Your surgeon will take a complete medical history. Take notice of any pre-surgery instructions you are given. You might be asked to:

  • reach your optimal weight first
  • quit smoking
  • have a psychological assessment
  • optimise your general health and work with your doctor to make sure that other medical conditions are well managed

Before a surgeon will perform this operation, you usually need to be at a stable weight. You may be asked to postpone the operation if you aim to become pregnant or lose a lot of weight.

Talk to your surgeon about any medicines or supplements you should start or stop taking before surgery.

What happens during a tummy tuck?

You will be given a general anaesthetic.

Different techniques are used depending on whether you are having a full or partial (mini) abdominoplasty.

The surgeon will stitch, tape or clip the incisions (cuts) together. Your wounds will be covered with dressings. Sometimes one or two small tubes are inserted to drain blood or fluid. These tubes may be left in place for several days before being removed.

What should I expect after a tummy tuck?

You won't feel well and your recovery may be slow. You are likely to have some bruising, swelling, and pain.

You might need to take pain medication, antibiotics and anticoagulants, which help prevent blood clotting. After the procedure, maybe even on the first day, you will be asked to walk around in order to prevent blood clots from forming.

For the first few days after surgery you will need to lie with your upper body raised and knees angled. You may find it difficult to stand up straight because your abdomen feels tight.

Your abdomen will be wrapped in an elastic bandage or compression garment to keep swelling down. Take care not to put strain on the wounds for at least 6 weeks after the operation. If you do make sudden movements, such as bending suddenly at the waist, the incisions might open.

If you are concerned at any time after the operation, seek medical advice from your doctor.

You should be able to return to light work 1 to 3 weeks after the operation.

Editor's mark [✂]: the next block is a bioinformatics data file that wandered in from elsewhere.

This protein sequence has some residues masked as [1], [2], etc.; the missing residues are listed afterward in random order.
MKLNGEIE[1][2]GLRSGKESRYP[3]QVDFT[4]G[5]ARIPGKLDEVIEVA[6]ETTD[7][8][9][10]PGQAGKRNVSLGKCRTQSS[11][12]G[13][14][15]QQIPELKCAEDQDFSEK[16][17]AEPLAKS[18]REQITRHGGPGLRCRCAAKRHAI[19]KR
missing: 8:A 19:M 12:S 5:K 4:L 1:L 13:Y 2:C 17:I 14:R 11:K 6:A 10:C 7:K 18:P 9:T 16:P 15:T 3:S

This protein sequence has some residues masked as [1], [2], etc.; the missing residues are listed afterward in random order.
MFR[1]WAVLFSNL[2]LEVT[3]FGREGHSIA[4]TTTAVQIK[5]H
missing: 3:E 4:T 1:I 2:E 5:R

Make sure you ask your surgeon for their advice, as this may change depending on the type of surgery you have, or on your personal health and wellbeing.

What are the risks of a tummy tuck?

Like any surgery, a tummy tuck procedure comes with risks. You should discuss the risks in detail with your surgeon. You should also discuss the risks of having anaesthetic with your anaesthetist.

About 1 in 25 people have serious complications after a tummy tuck.

The risks include:

  • persistent pain or discomfort
  • prominent scarring
  • infection
  • blood clots in the leg or chest (deep vein thrombosis)
  • heart or lung complications
  • poor wound healing, which may require skin grafts
  • numbness or changes in skin sensation (which usually improves after several months, but could be permanent)
  • an accumulation of blood or fluid around the surgical site that may need to be drained
  • tight skin that makes it difficult to bend forward or stretch
  • nausea due to the anaesthetic

Some people need further surgery because of complications or because they haven't got the result they hoped for.

How much will the tummy tuck cost?

The cost of an abdominoplasty varies from patient to patient and includes:

  • surgeon's fees
  • anaesthetist's fees
  • clinic or hospital fees
  • medication, dressings and support garments
  • medical tests

Your surgeon and anaesthetist must provide you with information in writing about the cost of their services before the procedure. This should include:

  • the total cost
  • details of deposits needed, information on refund of deposits, and required payment dates
  • payments for follow-up care.
  • possible further costs for additional revision surgery or treatment

Where can I get more information on tummy tucks?

If you are considering having a tummy tuck, you should first discuss it with your doctor. More information is also available on the Australian Society of Plastic Surgeons website, and in our guide to cosmetic surgery.

Learn more here about the development and quality assurance of healthdirect content.

Last reviewed: June 2022